Blog: What is the trouble with Morrisons?
Katy Askew | 8 November 2012
As a shopper, I am a newly-converted fan of Morrisons. They opened a store near me on the south coast two weeks ago and won me over instantly.
It was a rainy Saturday and all the supermarkets were filled to capacity and beyond. I was on a quest: I needed to get some wafer thin beef - but not the stuff that comes pre-packed. I wanted someone at a deli counter to cut it for me. I dragged my increasingly short-tempered small children in and out of the car as we visited literally every major competitor, until someone said "they might be able to do it at that new Morrisons".
New Morrisons? Well, I've read and written a lot about Morrisons Fresh stores. This was my first time to experience it as a shopper. And I was quite impressed. I liked the misters over the herbs. I liked the vibrant-looking fresh produce area. And I was especially keen on the fact that they had a deli counter where an actual person would actually cut some actual beef for me. The fishmonger even gave me some cooking tips.
And, walking around the shop, it was interesting to note that the staff seemed engaged and energised. Maybe it was just the excitement of newness, but I even heard some people stacking shelves comparing Morrisons to the "dinosaur retailing" of another player.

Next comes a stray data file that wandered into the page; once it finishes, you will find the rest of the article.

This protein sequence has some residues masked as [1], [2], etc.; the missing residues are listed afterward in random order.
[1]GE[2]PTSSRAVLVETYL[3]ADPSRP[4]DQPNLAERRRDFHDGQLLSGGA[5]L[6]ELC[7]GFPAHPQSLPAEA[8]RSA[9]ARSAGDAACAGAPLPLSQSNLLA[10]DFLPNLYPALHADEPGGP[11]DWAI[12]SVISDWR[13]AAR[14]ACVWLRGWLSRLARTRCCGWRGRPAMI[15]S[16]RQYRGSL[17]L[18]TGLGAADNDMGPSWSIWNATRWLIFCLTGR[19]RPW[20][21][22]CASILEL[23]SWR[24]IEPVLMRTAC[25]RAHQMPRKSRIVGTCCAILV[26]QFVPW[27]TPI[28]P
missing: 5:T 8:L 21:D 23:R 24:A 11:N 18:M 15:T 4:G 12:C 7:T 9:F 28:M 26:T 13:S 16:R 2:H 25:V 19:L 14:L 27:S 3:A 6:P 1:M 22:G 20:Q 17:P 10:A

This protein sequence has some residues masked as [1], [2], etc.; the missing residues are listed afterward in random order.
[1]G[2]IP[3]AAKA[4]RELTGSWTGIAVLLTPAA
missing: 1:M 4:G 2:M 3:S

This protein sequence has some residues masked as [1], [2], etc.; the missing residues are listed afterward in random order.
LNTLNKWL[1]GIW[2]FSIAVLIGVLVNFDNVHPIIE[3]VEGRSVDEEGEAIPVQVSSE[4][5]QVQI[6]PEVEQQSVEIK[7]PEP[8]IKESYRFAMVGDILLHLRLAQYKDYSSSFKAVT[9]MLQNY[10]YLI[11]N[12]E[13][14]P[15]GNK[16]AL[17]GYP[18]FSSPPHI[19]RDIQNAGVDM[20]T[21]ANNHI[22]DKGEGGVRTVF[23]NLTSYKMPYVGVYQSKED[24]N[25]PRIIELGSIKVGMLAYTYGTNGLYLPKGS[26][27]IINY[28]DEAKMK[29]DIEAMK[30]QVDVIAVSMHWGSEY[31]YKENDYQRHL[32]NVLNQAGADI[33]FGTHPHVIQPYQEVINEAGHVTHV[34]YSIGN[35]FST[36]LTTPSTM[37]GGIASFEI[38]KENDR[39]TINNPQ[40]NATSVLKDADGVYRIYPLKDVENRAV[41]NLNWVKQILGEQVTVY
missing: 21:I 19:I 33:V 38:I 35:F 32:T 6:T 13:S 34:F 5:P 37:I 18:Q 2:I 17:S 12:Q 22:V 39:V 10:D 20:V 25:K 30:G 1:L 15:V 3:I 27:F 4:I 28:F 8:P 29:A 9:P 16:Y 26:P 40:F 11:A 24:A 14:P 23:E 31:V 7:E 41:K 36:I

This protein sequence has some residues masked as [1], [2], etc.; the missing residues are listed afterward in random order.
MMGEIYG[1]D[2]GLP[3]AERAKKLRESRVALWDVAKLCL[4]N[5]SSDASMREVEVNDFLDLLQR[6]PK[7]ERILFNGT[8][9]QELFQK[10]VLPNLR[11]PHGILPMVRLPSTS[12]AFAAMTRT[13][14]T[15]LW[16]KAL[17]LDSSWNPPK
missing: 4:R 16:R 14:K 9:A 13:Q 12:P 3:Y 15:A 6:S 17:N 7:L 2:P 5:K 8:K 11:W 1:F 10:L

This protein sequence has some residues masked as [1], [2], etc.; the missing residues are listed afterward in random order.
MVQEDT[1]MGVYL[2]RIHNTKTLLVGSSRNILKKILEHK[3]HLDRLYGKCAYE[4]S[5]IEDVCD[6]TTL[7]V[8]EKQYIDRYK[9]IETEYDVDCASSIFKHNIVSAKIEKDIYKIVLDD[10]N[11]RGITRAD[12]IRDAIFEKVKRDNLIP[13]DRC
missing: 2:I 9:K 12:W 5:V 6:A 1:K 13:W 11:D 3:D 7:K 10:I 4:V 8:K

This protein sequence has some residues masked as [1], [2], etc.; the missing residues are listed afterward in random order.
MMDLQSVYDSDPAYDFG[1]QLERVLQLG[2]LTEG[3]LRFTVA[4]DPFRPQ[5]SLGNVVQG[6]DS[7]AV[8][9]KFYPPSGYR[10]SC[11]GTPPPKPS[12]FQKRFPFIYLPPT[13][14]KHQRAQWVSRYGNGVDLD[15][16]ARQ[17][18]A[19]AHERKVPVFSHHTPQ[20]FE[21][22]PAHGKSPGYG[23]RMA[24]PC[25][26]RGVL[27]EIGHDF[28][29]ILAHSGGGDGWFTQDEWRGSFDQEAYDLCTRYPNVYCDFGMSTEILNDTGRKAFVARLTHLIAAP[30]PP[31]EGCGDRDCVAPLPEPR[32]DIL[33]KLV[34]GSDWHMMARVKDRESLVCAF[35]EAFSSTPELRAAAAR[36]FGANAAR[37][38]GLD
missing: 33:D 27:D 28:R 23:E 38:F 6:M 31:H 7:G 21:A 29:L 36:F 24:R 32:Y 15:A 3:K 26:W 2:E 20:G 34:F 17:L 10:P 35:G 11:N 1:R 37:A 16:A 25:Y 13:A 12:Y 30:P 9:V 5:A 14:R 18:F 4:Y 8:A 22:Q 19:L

This is an actual point of difference, I thought. So why then is Morrisons the laggard of the group, with declining sales and market share under pressure?
According to the assessment of Morrisons management, the company is failing to communicate its offer to consumers.
If this is correct, it is quite possible that the drop in same-store sales - which was greater than the overall market - could be partially explained if Morrisons' existing customers are cutting spending more sharply than the average shopper. This seems plausible given the economic climate and Morrisons' strength in the north of the country, which has been more hard hit by the downturn.
However, the suggestion that Morrisons' new direction is turning off existing shoppers seems less likely. Sure, it is possible that not everyone is as wowed by herb misters as I am. But Morrisons has not pushed any of its changes through at the expense of price.
So, as Morrisons works to more effectively communicate the changes brought in under Market Street while simultaniously opening new stores, particularly in the under-represented south, and pushing into convenience retailing, perhaps it is just a matter of time before it wins over more shoppers looking for wafer thin beef.
Food is a small part of the portfolio at PZ Cussons, the UK-based FMCG group better known for brands including Imperial Leather soap and Charles Worthington shampoo. However, the company is a major ol...
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